BILLINGS — The dust is settling from Tuesday’s election, with most contests now having clear winners. One race stood out for setting a record for the most money ever spent in a Montana Supreme Court race—but it also represented a new tone in campaigning.
Newly re-elected Supreme Court Justice Ingrid Gustafson of Billings said Wednesday it's the hardest race she's ever run.
“I wasn’t naïve in that. We have had some contested elections, progressively higher-dollar amounts is spent on campaigns, and an attempt to make them increasingly partisan," Gustafson said.
Sitting down with MTN the day after the election, Gustafson says she's glad to be back into the swing of her regular judicial duties.
“I brought a lot of experience to the job and the campaign and my thought was to run on my experience and my independence and the work that I have done, which I’m very proud of," Gustafson said.
The race for Montana Supreme Court Justice 2 was between Gustafson, the incumbent, and James Brown, a Helena-based attorney who declined any interviews post-election. Gustafson beat Brown by a margin of about 40,000 votes.
Overall, it was a race that ended up bringing in a lot of out-of-state cash.
“This race was unprecedented in the amount of money that was spent on it, the intensity of the debate about it. It was a pretty nasty race. It at times felt pretty personal and had this really amazing partisan overtone that we’ve never seen in a Supreme Court race before," says Lee Banville, director of the University of Montana School of Journalism.
Fundraising reports filed with the Montana Commissioner of Political Practices show $1.5 million spent between the candidates by the mid-October reporting deadline and by early November. The Montana Free Press reports that amount crested at nearly $3 million.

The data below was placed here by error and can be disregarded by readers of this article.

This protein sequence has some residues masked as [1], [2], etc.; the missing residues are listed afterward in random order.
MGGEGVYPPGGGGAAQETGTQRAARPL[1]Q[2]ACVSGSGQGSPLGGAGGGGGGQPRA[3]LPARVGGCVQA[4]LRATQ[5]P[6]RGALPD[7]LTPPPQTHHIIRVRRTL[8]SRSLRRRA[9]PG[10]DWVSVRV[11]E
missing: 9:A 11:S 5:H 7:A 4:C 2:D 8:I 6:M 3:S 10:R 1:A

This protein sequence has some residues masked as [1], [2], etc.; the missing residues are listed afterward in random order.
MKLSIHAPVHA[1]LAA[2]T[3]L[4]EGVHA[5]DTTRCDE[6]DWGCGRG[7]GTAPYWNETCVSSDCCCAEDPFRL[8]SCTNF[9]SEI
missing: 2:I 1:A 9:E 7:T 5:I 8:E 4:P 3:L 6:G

Looking ahead, Banville wonders if the rhetoric of this campaign will be a new norm in court races or just an example of our current political climate.
“It kind of leaves us like, where do was go from here? Is this going to be every campaign in the future or are they all going to be big money, very clearly partisan affairs? Or is this the aberration? Is this going to be a one-time thing that everybody is going to look back at and be like ‘whoa, what happened then? We don’t know yet. It’s going to take a couple years until we have more elections, and it’s going to take a couple of cycles to see if, was that Wheat race and this race the aberration or are they the new norm?" Banville said.
(He was referencing former Justice Mike Wheat, Gustafson's predecessor who also faced attacks from conservative groups during his successful 2014 re-election campaign.)
For Gustafson, it's an opportunity to keep serving the people of Montana with politics out of the picture.
"My experience with the Montana Supreme Court is that it is a non-partisan branch of government and I hear all these characterizations that they’re this or that they’re that and framing things in political jargon," Gustafson said. "My experience is that they’re none of that, what my experience is that they’re seven folks with different backgrounds but all really great commitment to the law and fidelity to the Constitution and we are trying very hard to apply our Constitution and laws in a very even-handed way to all Montanans without agenda."
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